MIAMI (CBSMIAMI) – An attorney representing a 15-year-old that was shot and injured by a Miami-Dade police sergeant said the shooting was unjustified.

CBS4 does not normally name minors. However, his attorney, Jarlens Princilis, is publicly identifying him as Vito Corleone-Venisse.

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“When you have a teenager whose back is facing the police officer, who is running away from the police officer,” said Princilis, “We ask how could this teenager have possibly posed a threat to this officer to the extent that he has to use deadly force in making this arrest?”

The arrest report said around 12:45 a.m. January 16th, officers were patrolling in northwest Miami-Dade, when they saw a Dodge Challenger following another car reported as stolen. Officers tried to pull them both over, but the Challenger drove off and crashed into a tree. Venisse, who police say was the driver, ran off, according to the report.

The report states:

“Officers observed the defendant retrieve a black firearm from within the front pocket of his hoodie and continue running in a northwest direction toward an apartment complex.”

The officer fired a single shot.

“According to what his memory allows him to remember right now, he was running away from the police officer,” said Princilis. “His back was facing the police officer, and he was not carrying a firearm at the time. He was attempting to flee and, all of a sudden was shot in the back of his neck.”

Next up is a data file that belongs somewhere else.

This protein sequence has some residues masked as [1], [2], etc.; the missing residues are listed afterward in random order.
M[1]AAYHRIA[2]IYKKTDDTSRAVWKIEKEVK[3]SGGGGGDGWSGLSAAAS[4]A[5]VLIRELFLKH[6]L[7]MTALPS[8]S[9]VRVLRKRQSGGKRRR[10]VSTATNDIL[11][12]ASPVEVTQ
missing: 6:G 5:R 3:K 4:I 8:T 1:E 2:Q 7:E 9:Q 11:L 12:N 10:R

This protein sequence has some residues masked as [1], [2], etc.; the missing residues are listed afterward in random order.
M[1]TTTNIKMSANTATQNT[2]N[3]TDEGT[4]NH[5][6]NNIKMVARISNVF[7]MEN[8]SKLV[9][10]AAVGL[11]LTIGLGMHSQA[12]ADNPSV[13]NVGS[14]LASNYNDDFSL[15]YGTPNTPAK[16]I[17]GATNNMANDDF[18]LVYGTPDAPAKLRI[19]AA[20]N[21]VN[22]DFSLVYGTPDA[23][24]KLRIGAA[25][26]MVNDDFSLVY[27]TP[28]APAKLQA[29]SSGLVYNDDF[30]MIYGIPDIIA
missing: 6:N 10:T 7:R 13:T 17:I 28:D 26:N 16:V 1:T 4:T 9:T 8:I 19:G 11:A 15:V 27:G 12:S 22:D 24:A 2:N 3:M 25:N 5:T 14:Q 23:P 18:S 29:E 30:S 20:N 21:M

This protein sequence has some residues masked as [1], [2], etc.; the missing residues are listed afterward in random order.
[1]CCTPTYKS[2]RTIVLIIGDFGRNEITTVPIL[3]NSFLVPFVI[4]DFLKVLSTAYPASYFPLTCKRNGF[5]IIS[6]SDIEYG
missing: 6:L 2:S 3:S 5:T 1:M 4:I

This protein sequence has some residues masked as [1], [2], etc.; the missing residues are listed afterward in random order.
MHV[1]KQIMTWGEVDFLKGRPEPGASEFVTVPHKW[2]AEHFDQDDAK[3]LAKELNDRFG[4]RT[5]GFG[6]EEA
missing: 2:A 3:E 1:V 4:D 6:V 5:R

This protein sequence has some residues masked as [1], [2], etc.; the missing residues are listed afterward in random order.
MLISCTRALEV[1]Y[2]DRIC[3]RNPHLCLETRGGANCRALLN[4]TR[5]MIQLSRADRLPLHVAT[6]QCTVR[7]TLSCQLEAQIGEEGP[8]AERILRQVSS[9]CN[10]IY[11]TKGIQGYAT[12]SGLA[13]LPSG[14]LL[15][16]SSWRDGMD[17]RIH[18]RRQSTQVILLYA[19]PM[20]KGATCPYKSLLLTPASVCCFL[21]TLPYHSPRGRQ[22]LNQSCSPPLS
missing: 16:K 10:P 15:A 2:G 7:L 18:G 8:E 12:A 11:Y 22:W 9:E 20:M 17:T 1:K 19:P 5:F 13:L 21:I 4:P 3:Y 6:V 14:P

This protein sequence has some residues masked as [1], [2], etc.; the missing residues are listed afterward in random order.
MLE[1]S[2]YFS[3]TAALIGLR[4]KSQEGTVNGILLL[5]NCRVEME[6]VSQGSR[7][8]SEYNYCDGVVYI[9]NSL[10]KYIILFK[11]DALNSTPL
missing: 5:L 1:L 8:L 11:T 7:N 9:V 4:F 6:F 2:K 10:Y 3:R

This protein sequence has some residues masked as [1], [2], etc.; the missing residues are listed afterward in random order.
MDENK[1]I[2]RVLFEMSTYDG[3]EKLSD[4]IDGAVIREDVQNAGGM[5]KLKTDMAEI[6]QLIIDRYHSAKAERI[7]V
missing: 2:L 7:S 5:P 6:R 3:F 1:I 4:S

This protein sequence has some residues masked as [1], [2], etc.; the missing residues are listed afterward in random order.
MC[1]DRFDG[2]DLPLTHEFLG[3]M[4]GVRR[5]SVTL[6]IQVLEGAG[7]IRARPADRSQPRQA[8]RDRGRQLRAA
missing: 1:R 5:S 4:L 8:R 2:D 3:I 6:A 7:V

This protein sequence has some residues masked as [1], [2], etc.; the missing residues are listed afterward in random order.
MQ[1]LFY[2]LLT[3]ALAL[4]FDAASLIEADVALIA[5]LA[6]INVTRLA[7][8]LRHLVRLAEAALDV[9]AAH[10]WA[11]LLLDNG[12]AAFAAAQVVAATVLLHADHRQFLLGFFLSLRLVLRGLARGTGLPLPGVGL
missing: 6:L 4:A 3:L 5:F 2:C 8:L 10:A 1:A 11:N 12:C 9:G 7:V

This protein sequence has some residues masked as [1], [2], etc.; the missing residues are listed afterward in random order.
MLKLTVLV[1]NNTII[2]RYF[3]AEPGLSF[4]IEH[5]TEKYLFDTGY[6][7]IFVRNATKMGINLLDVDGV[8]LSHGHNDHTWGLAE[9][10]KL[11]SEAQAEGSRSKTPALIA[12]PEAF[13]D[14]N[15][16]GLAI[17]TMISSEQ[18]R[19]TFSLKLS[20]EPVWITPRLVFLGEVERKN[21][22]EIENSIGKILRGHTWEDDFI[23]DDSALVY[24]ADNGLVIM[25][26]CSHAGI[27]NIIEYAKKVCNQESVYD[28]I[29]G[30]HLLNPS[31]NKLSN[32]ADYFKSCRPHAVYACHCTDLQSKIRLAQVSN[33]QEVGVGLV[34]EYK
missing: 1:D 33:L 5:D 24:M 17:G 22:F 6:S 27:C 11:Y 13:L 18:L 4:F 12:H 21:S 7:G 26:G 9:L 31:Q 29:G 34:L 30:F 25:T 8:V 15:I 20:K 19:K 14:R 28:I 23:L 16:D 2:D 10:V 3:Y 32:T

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Princilis also denied that Venisse was the driver, saying he was in the backseat.

He said his client is alert but at least partially paralyzed with a long road to recovery.

“We do want to ensure that the Miami-Dade Police Department is held accountable for this wrongdoing, and we do want to make sure that this does not happen again to anybody,” said Princilis.

Police say they found an assault rifle in the car and recovered two handguns.

Venisse has been charged with possession of a firearm by a minor and resisting an officer without violence. However, those charges will not be officially filed until his condition improves and he has his first appearance, according to Princilis.

Venisse also had two pickup orders in Miami-Dade, which are like warrants in juvenile court, for gun possession and burglary.

Princilis said a change of address issue was why Venisse did not receive the court notices, adding his client has not been convicted of anything

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Miami-Dade Police directed any questions about the investigation to the FDLE. They have not identified the officer beyond saying he is a sergeant.

Karli Barnett